Take the time to sit quietly with the Lord this Lent and contemplate His greatness with awe and ask Him what He desires of you. This is the key to conversion and forgiveness. What kind of radical change does Jesus desire for you?

 

Deacon Ray


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What Shall I Give Up for Lent?

Lent is a period to prepare ourselves for the celebration of Easter. As a process of preparation, we recall our own Baptism and do penance. Self-denial is what Jesus requires from us, in order to be his disciples. Self-denial is about making sacrifice, focusing on the Cross, and reminding ourselves of what Jesus gave up for our sake.

During Lent, the usual question, that is asked, is, “What do you give up for Lent?” Even though we are already in the second week of Lent, here are some suggestions to give up, out of our love for Jesus:

  • Give up grumbling, instead, give thanks in everything;
  • Give up five to ten minutes of personal entertainment, and spend that time in reading the Bible or in personal prayer;
  • Give up looking at other people’s weaknesses and mistakes, but concentrate on their best attributes and characteristics;
  • Give up your worries and anxieties, instead, trust in God and place them before God;
  • Give up your loneliness, replacing it by visiting someone, who is lonely or sick;
  • Give up judging others by appearance and by the standard of the world, instead, leave to Jesus to judge.

Wishing you a fruitful Lent,

Fr. Arul Joseph V.


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Holy Mass Explained – Part 20

Active Participation

The phrase “active participation” was conceived by the saintly Pope Pius X. He explained: If you wish to participate in the Mass actively, you must follow with your eye, heart, and mouth all that happens on the altar… You have to associate your heart with the holy feelings … and in this manner, you ought to follow all that happens at the altar. When acting in this way you have prayed the Holy Mass.”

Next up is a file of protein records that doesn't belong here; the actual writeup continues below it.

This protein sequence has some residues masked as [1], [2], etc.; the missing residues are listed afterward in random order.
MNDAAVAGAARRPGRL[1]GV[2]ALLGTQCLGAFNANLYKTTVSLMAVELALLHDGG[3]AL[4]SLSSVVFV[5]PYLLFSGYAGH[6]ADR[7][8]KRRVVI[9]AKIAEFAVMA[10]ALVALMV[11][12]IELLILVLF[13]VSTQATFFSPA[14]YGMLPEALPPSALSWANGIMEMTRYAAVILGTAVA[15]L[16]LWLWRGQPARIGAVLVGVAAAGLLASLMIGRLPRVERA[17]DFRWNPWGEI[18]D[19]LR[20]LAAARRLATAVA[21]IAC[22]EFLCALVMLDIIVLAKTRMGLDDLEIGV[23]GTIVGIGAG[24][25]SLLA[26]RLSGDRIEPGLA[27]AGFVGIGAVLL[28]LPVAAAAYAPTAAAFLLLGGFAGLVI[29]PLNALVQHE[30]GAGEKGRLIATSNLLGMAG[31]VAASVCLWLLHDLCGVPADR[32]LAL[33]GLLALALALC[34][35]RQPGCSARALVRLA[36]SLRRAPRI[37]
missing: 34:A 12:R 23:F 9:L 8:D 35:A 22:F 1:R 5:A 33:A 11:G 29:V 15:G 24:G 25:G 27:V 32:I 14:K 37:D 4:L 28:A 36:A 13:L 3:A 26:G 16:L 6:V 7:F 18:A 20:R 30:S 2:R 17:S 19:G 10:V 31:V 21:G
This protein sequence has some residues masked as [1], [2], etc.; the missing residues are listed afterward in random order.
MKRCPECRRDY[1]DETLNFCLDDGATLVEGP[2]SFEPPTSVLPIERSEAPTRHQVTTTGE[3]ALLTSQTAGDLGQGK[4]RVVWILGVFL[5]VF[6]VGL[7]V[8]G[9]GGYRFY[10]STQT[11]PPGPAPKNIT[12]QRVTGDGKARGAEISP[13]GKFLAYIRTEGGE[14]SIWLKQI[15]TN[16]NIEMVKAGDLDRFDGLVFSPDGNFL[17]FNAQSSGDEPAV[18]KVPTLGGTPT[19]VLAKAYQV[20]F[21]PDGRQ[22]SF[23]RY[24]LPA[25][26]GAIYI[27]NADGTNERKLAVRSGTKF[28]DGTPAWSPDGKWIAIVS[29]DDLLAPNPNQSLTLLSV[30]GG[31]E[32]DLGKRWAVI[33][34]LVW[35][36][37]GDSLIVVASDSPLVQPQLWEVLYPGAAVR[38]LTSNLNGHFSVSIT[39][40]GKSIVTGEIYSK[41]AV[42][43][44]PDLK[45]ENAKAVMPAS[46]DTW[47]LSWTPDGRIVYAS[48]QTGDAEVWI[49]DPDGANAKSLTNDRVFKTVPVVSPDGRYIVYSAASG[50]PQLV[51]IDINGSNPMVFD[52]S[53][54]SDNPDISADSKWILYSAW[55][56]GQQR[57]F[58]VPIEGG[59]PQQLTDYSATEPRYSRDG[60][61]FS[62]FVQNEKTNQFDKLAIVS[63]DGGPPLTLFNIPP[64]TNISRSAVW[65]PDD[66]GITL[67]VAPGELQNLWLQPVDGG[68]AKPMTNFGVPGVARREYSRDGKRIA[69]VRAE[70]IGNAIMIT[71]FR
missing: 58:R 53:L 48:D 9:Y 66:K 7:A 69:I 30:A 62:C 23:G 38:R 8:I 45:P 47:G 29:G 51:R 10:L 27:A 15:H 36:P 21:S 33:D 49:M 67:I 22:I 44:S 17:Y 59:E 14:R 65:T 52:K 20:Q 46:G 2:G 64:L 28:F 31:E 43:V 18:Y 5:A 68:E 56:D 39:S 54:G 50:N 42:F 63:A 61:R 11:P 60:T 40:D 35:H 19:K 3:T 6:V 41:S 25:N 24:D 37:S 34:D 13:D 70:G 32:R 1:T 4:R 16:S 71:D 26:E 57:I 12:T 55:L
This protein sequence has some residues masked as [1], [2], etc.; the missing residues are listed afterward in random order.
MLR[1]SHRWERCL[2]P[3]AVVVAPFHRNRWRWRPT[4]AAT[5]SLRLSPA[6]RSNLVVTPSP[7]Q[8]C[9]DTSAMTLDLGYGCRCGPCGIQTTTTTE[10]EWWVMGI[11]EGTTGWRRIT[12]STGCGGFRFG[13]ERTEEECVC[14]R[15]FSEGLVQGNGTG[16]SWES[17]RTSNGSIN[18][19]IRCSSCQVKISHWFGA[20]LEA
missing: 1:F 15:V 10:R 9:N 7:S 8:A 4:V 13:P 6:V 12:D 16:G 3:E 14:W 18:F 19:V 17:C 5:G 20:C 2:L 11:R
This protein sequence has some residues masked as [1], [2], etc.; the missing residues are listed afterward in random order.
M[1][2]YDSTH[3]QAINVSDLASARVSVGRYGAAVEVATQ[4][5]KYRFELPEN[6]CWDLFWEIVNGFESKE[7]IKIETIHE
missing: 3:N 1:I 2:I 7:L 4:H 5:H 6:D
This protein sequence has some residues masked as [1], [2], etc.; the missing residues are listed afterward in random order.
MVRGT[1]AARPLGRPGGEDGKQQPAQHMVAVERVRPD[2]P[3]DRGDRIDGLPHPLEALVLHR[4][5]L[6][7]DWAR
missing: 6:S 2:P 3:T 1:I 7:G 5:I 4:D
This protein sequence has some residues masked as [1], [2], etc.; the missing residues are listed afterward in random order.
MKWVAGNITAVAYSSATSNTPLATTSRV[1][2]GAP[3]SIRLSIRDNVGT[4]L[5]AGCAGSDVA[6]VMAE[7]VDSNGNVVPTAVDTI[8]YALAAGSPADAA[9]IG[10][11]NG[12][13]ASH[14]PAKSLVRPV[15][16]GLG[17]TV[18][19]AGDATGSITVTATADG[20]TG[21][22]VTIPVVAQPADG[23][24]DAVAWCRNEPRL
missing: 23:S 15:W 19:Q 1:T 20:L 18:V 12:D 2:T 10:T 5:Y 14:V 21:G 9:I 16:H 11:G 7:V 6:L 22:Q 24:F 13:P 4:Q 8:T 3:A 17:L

Active participation entails participation of mind and heart expressed through bodily gestures, sacred signs, praying, singing in union with the whole assembly. During the Mass we take different postures like standing, sitting and kneeling down; Kneeling is an expression of our submission before the majesty of God and a sign of our adoration. It is by singing and responding to the priest’s prayers, we are taking active participation.

The Fathers of the Second Vatican Council promulgated the Constitution on the Sacred Liturgy on Dec. 4, 1963. It explains: “Mother Church earnestly desires that all the faithful should be led to that fully conscious and active participation… such a participation is their right and duty by reason of their baptism…”

While celebrating the Holy Mass, the priest acts in the person of Christ, as the head of the assembly, present in the Church. While the priest performs the celebration, the assembled faithful are expected to be present as conscious and active participants, rather than mere observers. In other words, they should not be like silent spectators, on the contrary, they should involve themselves by praying, singing and consciously being present in the celebration.

With this column, I bring to an end my explanation about the significance of the Holy Mass. I hope that you have gained a greater understanding of what we celebrate. My earnest appeal to you, now, is that you take active participation from the beginning until the end of the Mass.

May God bless you

Fr. Arul Joseph V